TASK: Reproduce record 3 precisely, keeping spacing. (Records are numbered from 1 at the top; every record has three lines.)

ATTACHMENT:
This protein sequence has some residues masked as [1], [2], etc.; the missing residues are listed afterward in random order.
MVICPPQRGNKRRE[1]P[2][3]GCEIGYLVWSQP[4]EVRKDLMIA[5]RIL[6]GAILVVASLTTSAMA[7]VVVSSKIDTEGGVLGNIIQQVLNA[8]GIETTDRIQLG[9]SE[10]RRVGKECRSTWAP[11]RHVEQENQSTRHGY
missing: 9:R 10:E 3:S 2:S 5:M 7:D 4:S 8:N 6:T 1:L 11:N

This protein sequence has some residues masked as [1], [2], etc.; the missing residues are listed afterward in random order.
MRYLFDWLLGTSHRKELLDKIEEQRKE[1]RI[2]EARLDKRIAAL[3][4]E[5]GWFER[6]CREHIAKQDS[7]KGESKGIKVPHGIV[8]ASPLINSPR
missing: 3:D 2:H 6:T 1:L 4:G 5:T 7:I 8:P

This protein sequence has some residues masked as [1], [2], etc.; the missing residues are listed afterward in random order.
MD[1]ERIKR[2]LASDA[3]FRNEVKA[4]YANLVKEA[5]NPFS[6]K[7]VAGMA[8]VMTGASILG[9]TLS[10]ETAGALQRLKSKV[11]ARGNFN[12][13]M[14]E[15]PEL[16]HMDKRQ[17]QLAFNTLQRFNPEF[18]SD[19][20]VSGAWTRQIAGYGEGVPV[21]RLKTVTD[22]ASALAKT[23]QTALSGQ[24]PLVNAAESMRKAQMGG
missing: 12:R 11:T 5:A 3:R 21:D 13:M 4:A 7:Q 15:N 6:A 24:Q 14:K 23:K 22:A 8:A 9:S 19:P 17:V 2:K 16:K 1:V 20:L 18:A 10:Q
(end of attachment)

This protein sequence has some residues masked as [1], [2], etc.; the missing residues are listed afterward in random order.
MD[1]ERIKR[2]LASDA[3]FRNEVKA[4]YANLVKEA[5]NPFS[6]K[7]VAGMA[8]VMTGASILG[9]TLS[10]ETAGALQRLKSKV[11]ARGNFN[12][13]M[14]E[15]PEL[16]HMDKRQ[17]QLAFNTLQRFNPEF[18]SD[19][20]VSGAWTRQIAGYGEGVPV[21]RLKTVTD[22]ASALAKT[23]QTALSGQ[24]PLVNAAESMRKAQMGG
missing: 12:R 11:T 5:A 3:R 21:D 13:M 4:A 7:Q 15:N 6:A 24:Q 14:K 23:K 22:A 8:A 9:S 19:P 17:V 2:K 16:K 1:V 20:L 18:A 10:Q